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Article  •  23 January 2023


This is how detective stories have withstood the test of time

Detective stories have been around for over a century, but their popularity persists. Find out who wrote the first detective story and discover a new novel for your ‘must read’ list.

The allure of a detective story is nothing new.

Traces of the theme date back to the work of literary icon Edgar Allen Poe. His 1841 short story The Murders in the Rue Morgue centred around an unlikely protagonist – the eccentric Monsieur C. Auguste Dupin who used his powers of reasoning and deduction to solve a mysterious murder.

Analytical, thorough and with an uncanny ability to work backwards, Dupin became the archetype of detective protagonists in fiction. The character inspired several fictitious sleuths such as Arthur Conan Doyle’s Sherlock Holmes and Agatha Christie’s Hercule Poirot.

Readers today are familiar with the concept of a detective protagonist, and even though the character trope has been around for over 160 years, mystery-solving heroes are as popular in fiction today as they have ever been. But why?

In short: They satisfy.

The juxtaposition of ambiguous subject matter with a familiar form lures readers into a pattern that’s too good to resist.

While the narratives of these books handle the grey areas of morality, forcing us to question the differences between right and wrong while trying to grapple with the bounds of the human psyche, the form of these stories follow a specific pattern and structure to ground us in an otherwise twisting plotline.

While the dark side of human nature is enough to pique our interest, it’s the familiar pattern (problem, analysis and solution) carried out by the detective protagonist that rewards our brains for completing the story. Detective novels usually end with all the loose ends tied up, providing a structural respite from the otherwise uncomfortable subject matter.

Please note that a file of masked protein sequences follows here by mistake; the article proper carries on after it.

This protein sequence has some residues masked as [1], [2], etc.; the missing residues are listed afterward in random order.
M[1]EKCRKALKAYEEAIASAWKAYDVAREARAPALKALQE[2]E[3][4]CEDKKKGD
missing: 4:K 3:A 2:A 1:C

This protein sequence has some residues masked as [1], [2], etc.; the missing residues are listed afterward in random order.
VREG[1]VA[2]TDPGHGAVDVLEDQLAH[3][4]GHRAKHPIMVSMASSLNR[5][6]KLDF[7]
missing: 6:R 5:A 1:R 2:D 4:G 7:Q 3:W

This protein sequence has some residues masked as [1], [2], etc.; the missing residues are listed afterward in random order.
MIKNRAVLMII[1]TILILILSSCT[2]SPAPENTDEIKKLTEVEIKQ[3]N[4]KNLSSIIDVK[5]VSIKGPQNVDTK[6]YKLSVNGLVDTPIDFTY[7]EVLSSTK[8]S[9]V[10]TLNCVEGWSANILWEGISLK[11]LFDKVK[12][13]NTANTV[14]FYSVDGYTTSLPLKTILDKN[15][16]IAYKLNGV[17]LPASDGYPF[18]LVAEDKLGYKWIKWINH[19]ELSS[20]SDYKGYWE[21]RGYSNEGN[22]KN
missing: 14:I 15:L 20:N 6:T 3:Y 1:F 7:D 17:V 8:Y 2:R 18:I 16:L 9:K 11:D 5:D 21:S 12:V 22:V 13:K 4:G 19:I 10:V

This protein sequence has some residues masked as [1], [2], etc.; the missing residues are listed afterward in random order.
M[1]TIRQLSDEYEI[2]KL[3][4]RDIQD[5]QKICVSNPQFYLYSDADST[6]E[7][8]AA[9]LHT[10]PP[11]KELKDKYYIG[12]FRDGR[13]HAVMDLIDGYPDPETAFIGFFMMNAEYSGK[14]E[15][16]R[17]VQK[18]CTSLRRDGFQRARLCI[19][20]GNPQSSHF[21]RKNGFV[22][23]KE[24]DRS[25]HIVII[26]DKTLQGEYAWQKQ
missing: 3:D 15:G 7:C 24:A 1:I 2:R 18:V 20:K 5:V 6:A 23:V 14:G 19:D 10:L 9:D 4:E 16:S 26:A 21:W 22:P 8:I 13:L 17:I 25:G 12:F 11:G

Consider a murder mystery, for example. What might otherwise be a tragic tale of an innocent life lost becomes an exciting puzzle when portrayed in the correct format. By employing a clever protagonist who can somehow sense what the reader cannot, these books become an entertaining mind game rather than a depressing account of heinous crimes.

Today, the genre has hugely expanded – with fictional investigators coming from every corner of the globe and solving mysteries of every kind. The rise of Australian outback noir proves that no landscape is out-of-bounds when it comes to detective stories. And the more unique the setting and circumstances are, the better.

Though the trope might be more than a century old, recent detective tales are as exciting as ever. From humorous to chilling, modern detective novels are approaching the old formula in interesting new ways.

Dead Tide, a must-read modern detective novel

Keen to read a new detective story? Dead Tide by Fiona McIntosh is the perfect pick.

The book features Detective Superintendent Jack Hawksworth on what might be his most chilling case yet. Whilst on a sabbatical at a London university, one of his students dies in suspicious circumstances. Determined to figure out what has happened, Jack finds himself across the world in Adelaide, Australia.

Alongside local crime officers, Jack tirelessly tries to solve the mystery but as his personal life gets entangled with business, things become complicated. Bringing justice might mean putting his own life on the line this time.


Want more? Check out all crime and thriller books here.

Feature Title

Dead Tide
Jack's back. Down Under. The heart-stopping new DCI Jack Hawksworth crime thriller by the bestselling author of Mirror Man.
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